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How can I evaluate the following improper integral:

$$ \int\limits_0^{\infty}\frac{\sin x}{x}\, dx$$

I have tried to evaluate this by integration by parts but failed. Please help

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marked as duplicate by user99914, астон вілла олоф мэллбэрг, user186170, Sangchul Lee, Winther Sep 15 '16 at 12:22

This question has been asked before and already has an answer. If those answers do not fully address your question, please ask a new question.

  • $\begingroup$ @JohnMa thanks, this link is helpful. Can we evaluate this integral by using the properties of beta function or gamma function? $\endgroup$ – user356595 Sep 15 '16 at 10:02
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The integral is convergent by Dirichlet's test. We may notice that $$ I=\frac{1}{2}\int_{-\infty}^{+\infty}\frac{\sin x}{x}\,dx = \frac{1}{2}\int_{-\pi/2}^{\pi/2}\sin(x)\cdot\color{green}{\left[\frac{1}{x}+\sum_{n\geq 1}(-1)^n\left(\frac{1}{x+n\pi}+\frac{1}{x-n\pi}\right)\right]}dx\tag{1}$$ hence it is enough to understand what kind of function is the green function.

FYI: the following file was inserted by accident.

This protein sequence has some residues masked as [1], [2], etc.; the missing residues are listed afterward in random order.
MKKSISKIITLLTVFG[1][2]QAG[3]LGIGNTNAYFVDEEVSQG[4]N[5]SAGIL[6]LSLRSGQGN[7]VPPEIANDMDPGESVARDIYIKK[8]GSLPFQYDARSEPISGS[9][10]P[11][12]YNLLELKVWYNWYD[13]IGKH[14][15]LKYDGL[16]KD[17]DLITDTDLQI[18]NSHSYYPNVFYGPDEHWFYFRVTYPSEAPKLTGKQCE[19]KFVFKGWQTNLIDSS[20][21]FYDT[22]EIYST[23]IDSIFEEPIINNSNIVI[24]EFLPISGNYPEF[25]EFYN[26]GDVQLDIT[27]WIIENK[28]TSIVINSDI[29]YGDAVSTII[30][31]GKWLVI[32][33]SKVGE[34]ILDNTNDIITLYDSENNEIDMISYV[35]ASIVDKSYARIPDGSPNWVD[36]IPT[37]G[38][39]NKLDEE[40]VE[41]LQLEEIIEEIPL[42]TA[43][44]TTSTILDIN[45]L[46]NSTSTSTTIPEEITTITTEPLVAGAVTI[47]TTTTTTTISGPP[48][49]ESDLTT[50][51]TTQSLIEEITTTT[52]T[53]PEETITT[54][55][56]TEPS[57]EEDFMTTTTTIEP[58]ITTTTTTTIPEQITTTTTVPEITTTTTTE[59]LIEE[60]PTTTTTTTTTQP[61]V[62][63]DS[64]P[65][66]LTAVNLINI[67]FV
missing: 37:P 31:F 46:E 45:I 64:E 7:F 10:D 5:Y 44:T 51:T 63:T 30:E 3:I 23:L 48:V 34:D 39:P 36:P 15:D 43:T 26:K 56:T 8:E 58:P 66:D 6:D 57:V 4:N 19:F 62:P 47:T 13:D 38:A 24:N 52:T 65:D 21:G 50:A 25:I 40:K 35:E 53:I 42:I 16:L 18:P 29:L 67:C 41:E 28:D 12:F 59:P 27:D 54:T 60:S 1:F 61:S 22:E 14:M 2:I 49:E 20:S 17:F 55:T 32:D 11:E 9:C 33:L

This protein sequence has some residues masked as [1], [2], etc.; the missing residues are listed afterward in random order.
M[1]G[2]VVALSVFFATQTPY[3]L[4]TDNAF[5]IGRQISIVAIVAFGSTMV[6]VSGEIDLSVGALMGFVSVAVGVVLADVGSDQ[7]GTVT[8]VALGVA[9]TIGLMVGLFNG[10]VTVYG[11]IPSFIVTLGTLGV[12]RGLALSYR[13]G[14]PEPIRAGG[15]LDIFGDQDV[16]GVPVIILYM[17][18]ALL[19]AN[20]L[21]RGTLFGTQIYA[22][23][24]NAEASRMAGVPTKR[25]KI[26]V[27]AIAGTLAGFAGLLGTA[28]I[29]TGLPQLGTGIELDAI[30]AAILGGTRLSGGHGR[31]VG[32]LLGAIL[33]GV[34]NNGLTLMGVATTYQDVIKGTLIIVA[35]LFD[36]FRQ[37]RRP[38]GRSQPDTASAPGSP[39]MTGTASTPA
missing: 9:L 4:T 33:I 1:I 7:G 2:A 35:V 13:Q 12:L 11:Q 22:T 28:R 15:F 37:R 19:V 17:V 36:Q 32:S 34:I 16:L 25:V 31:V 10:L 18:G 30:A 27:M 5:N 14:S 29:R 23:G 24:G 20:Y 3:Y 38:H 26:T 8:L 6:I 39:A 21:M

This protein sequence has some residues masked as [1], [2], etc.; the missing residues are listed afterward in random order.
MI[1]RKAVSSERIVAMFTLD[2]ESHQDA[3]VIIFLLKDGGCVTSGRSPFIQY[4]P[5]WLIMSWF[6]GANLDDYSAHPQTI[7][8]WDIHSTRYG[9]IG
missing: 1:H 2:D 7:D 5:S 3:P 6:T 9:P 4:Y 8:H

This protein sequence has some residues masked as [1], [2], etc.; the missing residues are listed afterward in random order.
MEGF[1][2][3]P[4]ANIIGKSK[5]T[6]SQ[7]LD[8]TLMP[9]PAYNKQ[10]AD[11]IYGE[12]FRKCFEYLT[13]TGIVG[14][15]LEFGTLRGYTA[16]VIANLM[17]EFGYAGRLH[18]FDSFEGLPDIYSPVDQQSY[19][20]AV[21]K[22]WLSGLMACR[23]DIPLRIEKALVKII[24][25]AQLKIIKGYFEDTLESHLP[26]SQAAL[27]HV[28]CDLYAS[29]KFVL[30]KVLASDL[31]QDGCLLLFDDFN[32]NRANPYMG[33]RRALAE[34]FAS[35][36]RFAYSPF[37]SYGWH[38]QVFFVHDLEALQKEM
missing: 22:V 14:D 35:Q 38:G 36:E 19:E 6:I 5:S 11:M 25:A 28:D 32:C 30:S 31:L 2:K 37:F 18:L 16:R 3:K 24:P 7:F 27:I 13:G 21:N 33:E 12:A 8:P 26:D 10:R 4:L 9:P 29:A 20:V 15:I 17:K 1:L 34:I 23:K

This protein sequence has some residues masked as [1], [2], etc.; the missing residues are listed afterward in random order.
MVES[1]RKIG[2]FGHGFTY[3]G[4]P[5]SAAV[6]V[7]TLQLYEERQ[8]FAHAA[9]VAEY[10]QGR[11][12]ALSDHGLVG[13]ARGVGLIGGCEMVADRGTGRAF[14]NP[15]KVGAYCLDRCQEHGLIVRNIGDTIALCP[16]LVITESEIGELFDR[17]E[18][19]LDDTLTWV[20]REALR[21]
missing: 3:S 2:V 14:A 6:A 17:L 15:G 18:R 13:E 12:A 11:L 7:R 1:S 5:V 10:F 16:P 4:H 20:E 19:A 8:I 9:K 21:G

By the Weierstrass product for the sine function: $$ \sin(x) = x\cdot\prod_{n\geq 1}\left(1-\frac{x^2}{n^2\pi^2}\right)\tag{2}$$ and by considering the logarithmic derivative of both sides: $$ \cot(x) = \frac{1}{x}+\sum_{n\geq 1}\left(\frac{1}{x+n\pi}+\frac{1}{x-n\pi}\right) \tag{3} $$ that leads to: $$ \frac{1}{\sin(x)}=\frac{1}{x}+\sum_{n\geq 1}(-1)^n\left(\frac{1}{x+n\pi}+\frac{1}{x-n\pi}\right)\tag{4} $$ that is exactly the green function. It follows that: $$ I = \frac{1}{2}\int_{-\pi/2}^{\pi/2}\frac{\sin x}{\sin x}\,dx = \color{red}{\frac{\pi}{2}}.\tag{5} $$

This is an explanation of qoqosz' answer here.

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you define the function $$F(t)=\int_0^\infty \frac{sinx}{x}e^{-xt}dx$$ you show that $F$ satisfies a simple differential equation. you find $F(t)$ and $F(0)$ gives you the result $\frac{\pi}{2}$.

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